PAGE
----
BUT—when you get to the real world, there is none of that. NONE OF IT. Unless you’re playing the game. And oh boy, I was not born to play by these rules.
How long, how long, it took me to see the wounding, and rewounding, and the scared, defensive animals in each of us playing out in our relationships, our workplaces, our homes. (Not to mention now on social media, it makes it so much easier to do it to ourselves.)
I had to learn all the lessons of how the world “actually works.” How people don’t really say what they’re thinking. Or are threatened by how you present yourself when you just walk into a room. How when you do say what you’re thinking, that’s not really appreciated or accepted or allowed.
I got knocked around, a lot. Each time, was a new cut. A new hole that I never closed up. That I would show someone asking them to heal, and they wouldn’t even look at it or see it. Maybe they’d just pour more gas on it. It wasn’t theirs to heal necessarily, and they had their own open wounds too that they had little idea how to hold.
Part of what was happening here—in my “relationships,” if you can call them that (this is the era of hookup culture after all folks), in my workplaces, in my looking up to my bosses and next to my coworkers—was that I was giving my power away. I said look at my wounds (maybe not consciously, but energetically and emotionally it was there), tell me I’m worth it, help me know this, help me “heal” (I doubt I really knew I needed to heal back then). Help me be sane, help me know I’m special, help me know I matter. I did this to / with everyone. Bosses, coworkers, boys, club dudes and douchebags, every small and slight interaction, I was evidence seeking to know that I was special. Sometimes I got good feedback (YAY!) and often times I didn’t. Sometimes (three times) I got horrible feedback—the universe kicked me out and I got fired.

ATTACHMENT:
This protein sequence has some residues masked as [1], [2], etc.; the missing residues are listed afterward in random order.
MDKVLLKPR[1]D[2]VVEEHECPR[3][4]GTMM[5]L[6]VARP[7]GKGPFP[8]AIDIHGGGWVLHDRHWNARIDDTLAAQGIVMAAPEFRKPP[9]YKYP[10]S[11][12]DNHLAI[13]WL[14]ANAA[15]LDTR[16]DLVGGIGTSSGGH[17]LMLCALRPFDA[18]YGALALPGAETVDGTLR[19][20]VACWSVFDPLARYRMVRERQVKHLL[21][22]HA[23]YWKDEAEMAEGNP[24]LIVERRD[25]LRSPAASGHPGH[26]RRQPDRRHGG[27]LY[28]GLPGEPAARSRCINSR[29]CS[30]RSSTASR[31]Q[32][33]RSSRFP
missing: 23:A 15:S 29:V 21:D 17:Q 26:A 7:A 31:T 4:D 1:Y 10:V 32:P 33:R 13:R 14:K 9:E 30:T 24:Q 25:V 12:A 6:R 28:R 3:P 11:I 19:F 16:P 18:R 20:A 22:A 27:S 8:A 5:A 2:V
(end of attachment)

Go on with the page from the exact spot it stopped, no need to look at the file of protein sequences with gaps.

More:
These were phenomenal blessings in disguise, but at the time I did not see this shit back then.
At the crux of this, where did all this suffering come from? It came from me.
It came from my deepest yearnings, my deepest wishes, my most beautiful and profound gifts in life.
It came from me looking in all the wrong places for the things I needed and wanted most. It came from me trying to live a life I was not built or meant to live. My inner child now gently reminds me that I wonder why I could be successful or happy in a path that was never my own. (She’s wise beyond her years, clearly.)
Could I see any of this then? Absolutely not. Could I see how I perpetuated and recut open and held open these wounds? Nope. Could I see what I was doing to myself again and again? Not at all.
The rewounding, the playback, the unhealthy self talk, the self doubt, the despair spirals—those were all mine, baby. I owned my reels and I owned my pain, and I had no single clue that I both owned and caused it. All of it. My suffering, my reels, my wounds and rewounding, my searching, my seeking, my deepest desires held open to the world for anyone to fill.
So what was really going on here? I had never learned how to heal. I never learned how to hold myself. I never learned how to tune into what my inner wisdom was shouting to get out.
So what happened? Sign up below to read the next chapter: How I learned to take care of myself.